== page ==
Islamic Jihad rejects Palestinian state limited to 1967 borders
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Islamic Jihad rejects Palestinian state limited to 1967 borders

Iran-backed terrorist group expresses concern over what it sees as softer language in new Hamas program

Palestinian supporters of the Islamic Jihad terror group take part in a protest in the southern Gaza Strip town of Khan Yunis on April 7, 2017. (AFP Photo/Said Khatib)
Palestinian supporters of the Islamic Jihad terror group take part in a protest in the southern Gaza Strip town of Khan Yunis on April 7, 2017. (AFP Photo/Said Khatib)

The radical Palestinian terror group Islamic Jihad said Saturday that it rejects any move to accepting a the establishment of a Palestinian state limited to the 1967 borders after Hamas released a new program that appeared to marginally soften its stance on the issue while still calling for Israel’s destruction.

“As partners with our Hamas brothers in the struggle for liberation, we feel concern over the document” which Hamas adopted on Monday, said Islamic Jihad’s deputy leader, Ziad al-Nakhala.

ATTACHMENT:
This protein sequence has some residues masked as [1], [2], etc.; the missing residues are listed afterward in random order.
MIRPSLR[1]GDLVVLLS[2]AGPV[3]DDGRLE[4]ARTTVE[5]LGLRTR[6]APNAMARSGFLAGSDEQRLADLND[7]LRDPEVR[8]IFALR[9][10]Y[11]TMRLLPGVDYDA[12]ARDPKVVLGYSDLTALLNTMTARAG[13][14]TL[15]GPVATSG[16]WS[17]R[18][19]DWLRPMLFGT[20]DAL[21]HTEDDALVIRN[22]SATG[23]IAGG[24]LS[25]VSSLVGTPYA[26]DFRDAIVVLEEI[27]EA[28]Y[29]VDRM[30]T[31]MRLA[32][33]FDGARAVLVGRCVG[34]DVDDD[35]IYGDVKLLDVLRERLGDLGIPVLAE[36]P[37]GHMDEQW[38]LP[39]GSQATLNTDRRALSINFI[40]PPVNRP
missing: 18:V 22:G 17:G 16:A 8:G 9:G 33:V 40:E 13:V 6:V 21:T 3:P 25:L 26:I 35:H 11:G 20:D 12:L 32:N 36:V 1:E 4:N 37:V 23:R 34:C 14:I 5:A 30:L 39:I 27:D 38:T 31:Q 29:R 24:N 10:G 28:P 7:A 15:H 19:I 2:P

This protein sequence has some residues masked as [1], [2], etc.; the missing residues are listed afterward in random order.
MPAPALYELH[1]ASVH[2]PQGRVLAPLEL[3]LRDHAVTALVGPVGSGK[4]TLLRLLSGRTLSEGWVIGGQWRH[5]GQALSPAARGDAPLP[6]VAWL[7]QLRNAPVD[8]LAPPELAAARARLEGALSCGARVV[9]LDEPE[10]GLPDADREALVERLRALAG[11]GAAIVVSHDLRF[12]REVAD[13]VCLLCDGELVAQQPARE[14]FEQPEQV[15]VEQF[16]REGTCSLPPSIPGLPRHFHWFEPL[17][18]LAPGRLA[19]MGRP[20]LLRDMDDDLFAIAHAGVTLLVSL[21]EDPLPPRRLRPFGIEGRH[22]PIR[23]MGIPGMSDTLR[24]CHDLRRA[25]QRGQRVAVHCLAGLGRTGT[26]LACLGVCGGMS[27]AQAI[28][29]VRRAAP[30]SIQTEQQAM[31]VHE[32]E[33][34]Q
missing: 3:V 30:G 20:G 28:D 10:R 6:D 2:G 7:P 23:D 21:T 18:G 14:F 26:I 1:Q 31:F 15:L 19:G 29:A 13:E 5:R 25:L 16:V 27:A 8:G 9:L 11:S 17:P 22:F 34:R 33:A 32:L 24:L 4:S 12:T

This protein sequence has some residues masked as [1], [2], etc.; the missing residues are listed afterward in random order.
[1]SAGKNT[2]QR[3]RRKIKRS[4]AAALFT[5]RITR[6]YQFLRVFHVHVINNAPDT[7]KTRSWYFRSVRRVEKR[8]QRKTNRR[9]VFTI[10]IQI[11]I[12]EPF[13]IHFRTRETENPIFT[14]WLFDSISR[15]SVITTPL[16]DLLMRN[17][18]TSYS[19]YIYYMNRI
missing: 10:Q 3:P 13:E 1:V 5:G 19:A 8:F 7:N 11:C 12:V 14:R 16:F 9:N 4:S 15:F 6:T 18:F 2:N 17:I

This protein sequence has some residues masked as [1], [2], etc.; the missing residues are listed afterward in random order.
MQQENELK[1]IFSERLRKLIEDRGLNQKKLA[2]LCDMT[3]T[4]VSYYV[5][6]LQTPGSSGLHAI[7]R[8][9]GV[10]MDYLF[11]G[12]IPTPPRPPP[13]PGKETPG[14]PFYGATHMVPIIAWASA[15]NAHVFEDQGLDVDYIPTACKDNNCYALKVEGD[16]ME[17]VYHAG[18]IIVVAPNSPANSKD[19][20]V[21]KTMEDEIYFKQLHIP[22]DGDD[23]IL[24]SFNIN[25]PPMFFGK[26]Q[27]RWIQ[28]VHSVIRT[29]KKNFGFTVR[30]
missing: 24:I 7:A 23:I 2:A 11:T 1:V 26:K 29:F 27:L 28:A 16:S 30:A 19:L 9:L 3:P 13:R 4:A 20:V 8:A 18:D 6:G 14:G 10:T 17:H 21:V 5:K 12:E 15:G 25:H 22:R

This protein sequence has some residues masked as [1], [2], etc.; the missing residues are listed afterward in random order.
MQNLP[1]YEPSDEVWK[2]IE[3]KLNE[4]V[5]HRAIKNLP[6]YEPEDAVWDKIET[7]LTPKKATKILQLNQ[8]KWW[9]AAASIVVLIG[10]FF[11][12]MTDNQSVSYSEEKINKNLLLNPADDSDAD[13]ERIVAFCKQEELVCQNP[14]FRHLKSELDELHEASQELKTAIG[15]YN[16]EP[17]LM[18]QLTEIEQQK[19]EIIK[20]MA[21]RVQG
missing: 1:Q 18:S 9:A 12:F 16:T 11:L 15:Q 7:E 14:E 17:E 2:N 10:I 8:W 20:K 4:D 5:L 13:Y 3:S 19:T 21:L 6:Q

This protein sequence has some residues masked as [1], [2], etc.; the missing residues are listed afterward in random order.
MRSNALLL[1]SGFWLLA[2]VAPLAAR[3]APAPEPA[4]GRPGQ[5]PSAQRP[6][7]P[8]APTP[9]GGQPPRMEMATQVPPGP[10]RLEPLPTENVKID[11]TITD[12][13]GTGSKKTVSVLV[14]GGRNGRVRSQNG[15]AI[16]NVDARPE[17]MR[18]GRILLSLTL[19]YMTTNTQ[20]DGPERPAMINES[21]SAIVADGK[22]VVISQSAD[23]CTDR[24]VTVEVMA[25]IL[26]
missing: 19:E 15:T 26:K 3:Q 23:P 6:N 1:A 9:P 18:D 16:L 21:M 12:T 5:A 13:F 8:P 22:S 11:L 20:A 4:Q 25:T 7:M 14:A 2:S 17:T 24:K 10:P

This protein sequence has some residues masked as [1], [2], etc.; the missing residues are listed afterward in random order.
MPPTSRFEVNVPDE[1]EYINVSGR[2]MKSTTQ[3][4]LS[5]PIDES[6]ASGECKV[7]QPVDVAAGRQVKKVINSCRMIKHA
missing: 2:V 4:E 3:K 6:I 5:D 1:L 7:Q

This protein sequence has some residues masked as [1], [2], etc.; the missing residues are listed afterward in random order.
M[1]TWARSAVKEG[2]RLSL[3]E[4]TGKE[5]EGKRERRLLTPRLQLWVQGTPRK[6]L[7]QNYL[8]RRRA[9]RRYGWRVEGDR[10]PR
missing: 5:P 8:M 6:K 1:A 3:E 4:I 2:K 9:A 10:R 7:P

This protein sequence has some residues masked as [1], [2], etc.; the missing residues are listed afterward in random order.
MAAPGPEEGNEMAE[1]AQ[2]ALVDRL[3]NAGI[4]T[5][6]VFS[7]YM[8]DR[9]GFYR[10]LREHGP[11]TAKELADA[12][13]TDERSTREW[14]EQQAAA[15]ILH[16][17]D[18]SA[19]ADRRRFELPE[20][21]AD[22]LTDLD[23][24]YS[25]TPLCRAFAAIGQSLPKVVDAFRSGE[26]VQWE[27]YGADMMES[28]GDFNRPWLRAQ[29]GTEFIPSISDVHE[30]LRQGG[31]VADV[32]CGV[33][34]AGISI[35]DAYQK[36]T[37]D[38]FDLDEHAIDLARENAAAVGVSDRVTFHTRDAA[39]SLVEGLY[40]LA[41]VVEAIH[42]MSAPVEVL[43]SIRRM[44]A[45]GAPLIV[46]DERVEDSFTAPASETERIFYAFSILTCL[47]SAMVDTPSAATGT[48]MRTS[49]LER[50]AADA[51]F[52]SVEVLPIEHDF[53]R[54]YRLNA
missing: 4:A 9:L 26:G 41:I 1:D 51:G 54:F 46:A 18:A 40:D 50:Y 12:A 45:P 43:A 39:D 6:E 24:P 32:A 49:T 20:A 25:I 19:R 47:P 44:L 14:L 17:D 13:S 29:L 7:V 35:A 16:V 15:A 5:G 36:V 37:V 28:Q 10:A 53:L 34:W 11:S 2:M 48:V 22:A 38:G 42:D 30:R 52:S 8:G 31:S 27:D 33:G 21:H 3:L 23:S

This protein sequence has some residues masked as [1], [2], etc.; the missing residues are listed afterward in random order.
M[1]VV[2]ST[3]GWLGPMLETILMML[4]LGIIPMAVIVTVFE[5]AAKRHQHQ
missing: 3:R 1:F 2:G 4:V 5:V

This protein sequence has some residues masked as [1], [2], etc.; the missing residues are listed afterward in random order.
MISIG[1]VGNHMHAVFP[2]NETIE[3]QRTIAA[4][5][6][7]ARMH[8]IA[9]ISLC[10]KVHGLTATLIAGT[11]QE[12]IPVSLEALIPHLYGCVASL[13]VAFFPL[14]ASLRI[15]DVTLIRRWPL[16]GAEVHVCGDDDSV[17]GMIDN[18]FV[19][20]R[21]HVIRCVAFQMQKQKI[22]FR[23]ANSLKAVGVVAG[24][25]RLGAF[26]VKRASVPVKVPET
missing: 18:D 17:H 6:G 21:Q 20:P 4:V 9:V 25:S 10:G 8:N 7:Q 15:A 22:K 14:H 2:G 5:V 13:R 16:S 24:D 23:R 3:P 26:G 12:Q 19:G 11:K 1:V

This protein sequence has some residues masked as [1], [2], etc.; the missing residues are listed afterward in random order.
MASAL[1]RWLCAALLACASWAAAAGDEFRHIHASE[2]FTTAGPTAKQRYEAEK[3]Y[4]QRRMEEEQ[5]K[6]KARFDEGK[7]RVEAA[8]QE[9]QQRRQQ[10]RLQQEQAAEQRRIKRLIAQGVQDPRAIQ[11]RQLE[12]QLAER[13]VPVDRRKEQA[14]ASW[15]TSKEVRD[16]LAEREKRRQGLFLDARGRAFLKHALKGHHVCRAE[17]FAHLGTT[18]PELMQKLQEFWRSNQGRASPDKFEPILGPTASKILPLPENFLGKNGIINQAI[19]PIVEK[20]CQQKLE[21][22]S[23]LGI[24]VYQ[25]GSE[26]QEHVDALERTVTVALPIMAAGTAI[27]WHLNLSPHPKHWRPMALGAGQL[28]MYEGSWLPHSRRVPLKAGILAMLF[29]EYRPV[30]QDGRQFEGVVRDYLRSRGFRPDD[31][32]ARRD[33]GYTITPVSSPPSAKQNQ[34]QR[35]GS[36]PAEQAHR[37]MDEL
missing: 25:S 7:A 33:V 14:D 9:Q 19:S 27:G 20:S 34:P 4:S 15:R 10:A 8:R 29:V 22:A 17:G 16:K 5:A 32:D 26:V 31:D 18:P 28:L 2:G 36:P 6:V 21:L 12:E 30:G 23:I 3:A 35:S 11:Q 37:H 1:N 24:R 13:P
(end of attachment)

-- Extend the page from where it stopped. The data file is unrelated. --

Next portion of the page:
“We are opposed to Hamas’s acceptance of a state within the 1967 borders and we think this is a concession which damages our aims,” he said on Islamic Jihad’s website.

Nakhala said that what he called the new Hamas policy formally accepting the idea of a state in the territories captured by Israel in the 1967 Six-Day War would “lead to deadlock and can only produce half-solutions.”

Hamas, which is recognized as a terrorist organization by Israel, the US and the EU, apparently adopted the new document in an attempt to improve its standing in the international community, but it is deliberately ambiguous.

The document accepts the idea of a Palestinian state in territories captured by Israel in the Six-Day War of 1967 but simultaneously reiterates the imperative to destroy Israel. It dismisses the establishment of the State of Israel as “illegal,” asserting a Palestinian claim to the entire land of Israel, and a so-called right of return for all descendants of refugees. It also reserves the right to wage “resistance and jihad for the liberation of Palestine.”

Israel has dismissed the new document as an attempt to “fool the world.”

Founded in the 1980s in the wake of the Islamic revolution in Iran, a close ally and source of its ideology, Islamic Jihad is the second largest force in the Gaza Strip and focused entirely on the armed struggle to destroy Israel.

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